Anti-Poverty Week also strives to connect with local government and communities. In the past, the event has created posters that are given to councils that are willing to participate with Anti-Poverty Week. However small the chance, Anti-Poverty Week leaders hope that local councils will embrace the opportunity to educate and assist those in need.

During Anti-Poverty Week 2014, 400 activities occurred. Six hundred organizations, including welfare agencies, overseas organizations, religious groups, businesses and schools, participated and sponsored events. The activities consisted of a wide range, from speeches to film nights to clothing drives. More than 150 articles were written about the event and more than 1,300 people followed Anti-Poverty Week on Twitter.

Every year for the last five years, the number of organized events has exceeded 400. Leaders hope that 2015 will be just as, if not more, successful as previous years.

So what does Australia’s annual event teach Americans? Their Anti-Poverty Week has succeeded in educating others and raising awareness about poverty. With a group of dedicated people, the event has changed lives. This event proves that in only seven days, people can change the face of poverty.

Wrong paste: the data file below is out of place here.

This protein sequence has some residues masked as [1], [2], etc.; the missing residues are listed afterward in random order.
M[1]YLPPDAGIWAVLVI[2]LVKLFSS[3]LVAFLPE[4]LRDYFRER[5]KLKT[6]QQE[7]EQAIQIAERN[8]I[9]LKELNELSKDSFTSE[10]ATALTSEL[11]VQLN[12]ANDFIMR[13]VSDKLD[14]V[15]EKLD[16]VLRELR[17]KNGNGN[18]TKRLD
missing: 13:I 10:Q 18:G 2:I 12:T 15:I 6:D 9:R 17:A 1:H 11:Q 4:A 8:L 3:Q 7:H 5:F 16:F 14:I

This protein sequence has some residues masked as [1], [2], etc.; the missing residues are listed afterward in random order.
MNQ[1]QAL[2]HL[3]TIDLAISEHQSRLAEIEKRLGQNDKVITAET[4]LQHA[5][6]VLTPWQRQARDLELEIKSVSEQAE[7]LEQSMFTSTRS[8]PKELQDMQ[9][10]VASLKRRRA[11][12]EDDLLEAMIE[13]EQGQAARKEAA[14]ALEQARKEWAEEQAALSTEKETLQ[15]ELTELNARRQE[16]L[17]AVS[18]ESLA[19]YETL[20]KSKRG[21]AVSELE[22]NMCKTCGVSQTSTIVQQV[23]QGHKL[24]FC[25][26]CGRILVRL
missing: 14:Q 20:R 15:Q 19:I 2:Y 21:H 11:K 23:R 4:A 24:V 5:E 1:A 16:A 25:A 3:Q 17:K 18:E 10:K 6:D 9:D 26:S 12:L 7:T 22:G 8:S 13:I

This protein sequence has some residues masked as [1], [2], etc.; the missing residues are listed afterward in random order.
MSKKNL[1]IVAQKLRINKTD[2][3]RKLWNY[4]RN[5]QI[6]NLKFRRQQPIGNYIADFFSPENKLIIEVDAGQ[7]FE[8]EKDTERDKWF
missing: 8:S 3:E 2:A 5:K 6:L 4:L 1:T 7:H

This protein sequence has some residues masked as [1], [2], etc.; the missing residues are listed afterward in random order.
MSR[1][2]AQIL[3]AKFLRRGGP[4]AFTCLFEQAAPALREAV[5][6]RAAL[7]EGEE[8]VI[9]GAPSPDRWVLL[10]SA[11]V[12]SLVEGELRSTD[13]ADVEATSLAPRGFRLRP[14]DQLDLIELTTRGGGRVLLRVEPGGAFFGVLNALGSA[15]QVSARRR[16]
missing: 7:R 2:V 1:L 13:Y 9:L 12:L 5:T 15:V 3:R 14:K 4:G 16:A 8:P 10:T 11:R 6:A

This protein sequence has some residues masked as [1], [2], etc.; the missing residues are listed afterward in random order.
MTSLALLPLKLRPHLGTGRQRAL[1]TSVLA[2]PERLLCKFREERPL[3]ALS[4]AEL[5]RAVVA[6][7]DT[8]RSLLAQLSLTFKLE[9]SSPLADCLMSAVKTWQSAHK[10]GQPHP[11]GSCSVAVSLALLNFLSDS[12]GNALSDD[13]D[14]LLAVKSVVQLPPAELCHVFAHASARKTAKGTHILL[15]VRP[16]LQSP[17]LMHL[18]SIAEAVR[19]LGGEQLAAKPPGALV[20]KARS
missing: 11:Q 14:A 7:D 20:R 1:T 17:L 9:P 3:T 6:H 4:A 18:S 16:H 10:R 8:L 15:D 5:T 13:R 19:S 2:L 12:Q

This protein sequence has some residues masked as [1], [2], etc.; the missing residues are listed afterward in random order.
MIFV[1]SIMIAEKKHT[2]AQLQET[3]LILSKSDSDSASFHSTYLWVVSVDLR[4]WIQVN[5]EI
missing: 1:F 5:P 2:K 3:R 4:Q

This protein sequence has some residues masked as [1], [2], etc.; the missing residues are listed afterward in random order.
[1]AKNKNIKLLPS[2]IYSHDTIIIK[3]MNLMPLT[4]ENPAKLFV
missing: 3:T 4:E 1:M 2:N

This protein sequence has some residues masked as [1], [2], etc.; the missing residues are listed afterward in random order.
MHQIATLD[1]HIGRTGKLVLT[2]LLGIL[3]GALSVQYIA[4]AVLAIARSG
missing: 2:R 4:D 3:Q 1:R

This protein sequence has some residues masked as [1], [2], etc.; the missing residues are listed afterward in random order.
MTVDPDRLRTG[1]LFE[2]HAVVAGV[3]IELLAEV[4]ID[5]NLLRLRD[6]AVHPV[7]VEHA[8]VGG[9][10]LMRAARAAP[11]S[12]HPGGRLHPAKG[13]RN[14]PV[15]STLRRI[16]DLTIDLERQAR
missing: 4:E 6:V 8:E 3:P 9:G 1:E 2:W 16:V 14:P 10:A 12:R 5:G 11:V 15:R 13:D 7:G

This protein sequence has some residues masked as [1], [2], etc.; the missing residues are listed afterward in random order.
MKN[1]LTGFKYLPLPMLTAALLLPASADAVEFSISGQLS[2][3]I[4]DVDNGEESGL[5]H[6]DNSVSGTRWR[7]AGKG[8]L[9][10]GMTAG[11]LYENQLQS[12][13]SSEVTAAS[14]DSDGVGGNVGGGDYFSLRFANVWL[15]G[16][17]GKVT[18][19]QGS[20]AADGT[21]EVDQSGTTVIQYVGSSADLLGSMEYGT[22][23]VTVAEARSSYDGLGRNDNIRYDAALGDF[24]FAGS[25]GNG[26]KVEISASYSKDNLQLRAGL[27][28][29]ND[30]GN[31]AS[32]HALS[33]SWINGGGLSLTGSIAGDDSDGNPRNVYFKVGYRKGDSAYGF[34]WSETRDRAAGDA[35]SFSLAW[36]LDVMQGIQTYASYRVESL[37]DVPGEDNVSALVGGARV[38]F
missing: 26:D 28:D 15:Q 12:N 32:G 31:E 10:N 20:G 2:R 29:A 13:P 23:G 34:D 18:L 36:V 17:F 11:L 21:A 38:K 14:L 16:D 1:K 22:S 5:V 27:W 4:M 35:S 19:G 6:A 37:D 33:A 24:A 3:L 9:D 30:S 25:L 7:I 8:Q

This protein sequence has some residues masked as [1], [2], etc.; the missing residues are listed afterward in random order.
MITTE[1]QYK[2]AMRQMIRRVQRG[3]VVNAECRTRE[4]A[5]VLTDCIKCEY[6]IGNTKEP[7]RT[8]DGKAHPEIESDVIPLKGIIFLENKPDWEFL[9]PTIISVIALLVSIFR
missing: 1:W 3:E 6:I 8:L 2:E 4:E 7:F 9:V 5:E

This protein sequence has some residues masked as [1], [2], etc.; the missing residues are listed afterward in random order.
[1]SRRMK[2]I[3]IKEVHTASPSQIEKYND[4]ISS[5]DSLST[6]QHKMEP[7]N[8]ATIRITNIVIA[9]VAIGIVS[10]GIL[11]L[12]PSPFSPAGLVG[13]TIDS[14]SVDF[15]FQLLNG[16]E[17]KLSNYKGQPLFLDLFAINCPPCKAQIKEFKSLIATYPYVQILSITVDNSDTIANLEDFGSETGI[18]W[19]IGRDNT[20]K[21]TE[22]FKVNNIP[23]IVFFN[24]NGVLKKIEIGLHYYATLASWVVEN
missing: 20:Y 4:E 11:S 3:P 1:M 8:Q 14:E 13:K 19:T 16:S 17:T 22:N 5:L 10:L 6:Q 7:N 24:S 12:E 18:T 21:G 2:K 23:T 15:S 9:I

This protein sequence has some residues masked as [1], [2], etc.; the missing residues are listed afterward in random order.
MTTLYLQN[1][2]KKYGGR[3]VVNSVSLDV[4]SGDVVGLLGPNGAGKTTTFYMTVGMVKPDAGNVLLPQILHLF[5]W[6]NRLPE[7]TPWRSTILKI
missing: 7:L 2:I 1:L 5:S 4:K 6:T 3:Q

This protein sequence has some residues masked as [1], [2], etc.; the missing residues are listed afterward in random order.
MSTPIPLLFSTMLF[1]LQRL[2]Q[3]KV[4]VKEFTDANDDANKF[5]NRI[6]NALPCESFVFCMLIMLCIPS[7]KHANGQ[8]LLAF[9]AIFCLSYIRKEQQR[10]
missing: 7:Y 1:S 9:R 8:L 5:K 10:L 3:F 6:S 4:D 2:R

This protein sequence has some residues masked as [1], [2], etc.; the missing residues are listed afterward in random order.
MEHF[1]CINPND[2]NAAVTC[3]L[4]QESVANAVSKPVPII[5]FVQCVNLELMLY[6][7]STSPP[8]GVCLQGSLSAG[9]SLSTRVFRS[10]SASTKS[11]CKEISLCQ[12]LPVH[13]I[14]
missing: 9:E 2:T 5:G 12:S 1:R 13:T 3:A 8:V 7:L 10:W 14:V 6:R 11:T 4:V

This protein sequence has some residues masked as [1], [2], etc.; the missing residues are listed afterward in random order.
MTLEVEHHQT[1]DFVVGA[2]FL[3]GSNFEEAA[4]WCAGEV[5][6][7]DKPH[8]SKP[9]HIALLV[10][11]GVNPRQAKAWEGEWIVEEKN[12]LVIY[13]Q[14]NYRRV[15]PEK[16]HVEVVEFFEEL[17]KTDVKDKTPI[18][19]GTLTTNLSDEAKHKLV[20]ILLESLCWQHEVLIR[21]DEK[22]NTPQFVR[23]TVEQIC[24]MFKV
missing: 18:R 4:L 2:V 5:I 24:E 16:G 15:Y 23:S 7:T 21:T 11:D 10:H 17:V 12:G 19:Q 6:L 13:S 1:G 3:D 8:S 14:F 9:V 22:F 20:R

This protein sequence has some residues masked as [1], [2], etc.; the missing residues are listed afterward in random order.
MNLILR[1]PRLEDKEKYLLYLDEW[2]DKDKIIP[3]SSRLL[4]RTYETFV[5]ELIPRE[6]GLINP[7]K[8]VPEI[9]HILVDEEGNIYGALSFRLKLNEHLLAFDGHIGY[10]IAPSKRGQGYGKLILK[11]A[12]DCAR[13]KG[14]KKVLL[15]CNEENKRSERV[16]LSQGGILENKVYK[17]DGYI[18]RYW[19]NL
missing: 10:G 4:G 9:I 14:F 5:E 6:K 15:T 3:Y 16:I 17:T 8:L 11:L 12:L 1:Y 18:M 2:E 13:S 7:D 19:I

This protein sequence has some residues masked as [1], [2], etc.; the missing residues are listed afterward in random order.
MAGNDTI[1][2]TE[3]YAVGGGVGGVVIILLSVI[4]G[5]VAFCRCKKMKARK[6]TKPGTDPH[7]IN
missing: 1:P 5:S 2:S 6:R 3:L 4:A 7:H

To find out more, visit Anti-Poverty’s website.

Kelsey Parrotte

Sources: Salvation Army, Australian Government, Anti-Poverty Week
Photo: Arab Council

100 million people are currently living without power in rural India, and despite Australian prime minister Tony Abbott’s claims, the coal industry isn’t going to save them.

A proposal for the Carmichael coal mine, which is one of the largest coal mines in Australian history, was overturned by the Australian federal court this week. This ruling has received considerable outrage from coal industry advocates and government members alike, most notably Tony Abbott.

“This coal will power up the lives of 100 million people in India,” Abbott said, “so this is a very important project, not just for Australia, but for the wider world, and if we get to the stage where the rules are such that projects like this can be endlessly frustrated, that’s dangerous for our country and it’s tragic for the wider world.”

Unfortunately for Abbott, his claims aren’t entirely true and probably would never come to fruition. India’s energy minister has stated that India is planning on stopping all thermal coal imports within three years. The World Bank has also stated that coal-based energy is not the answer to “energy poverty.”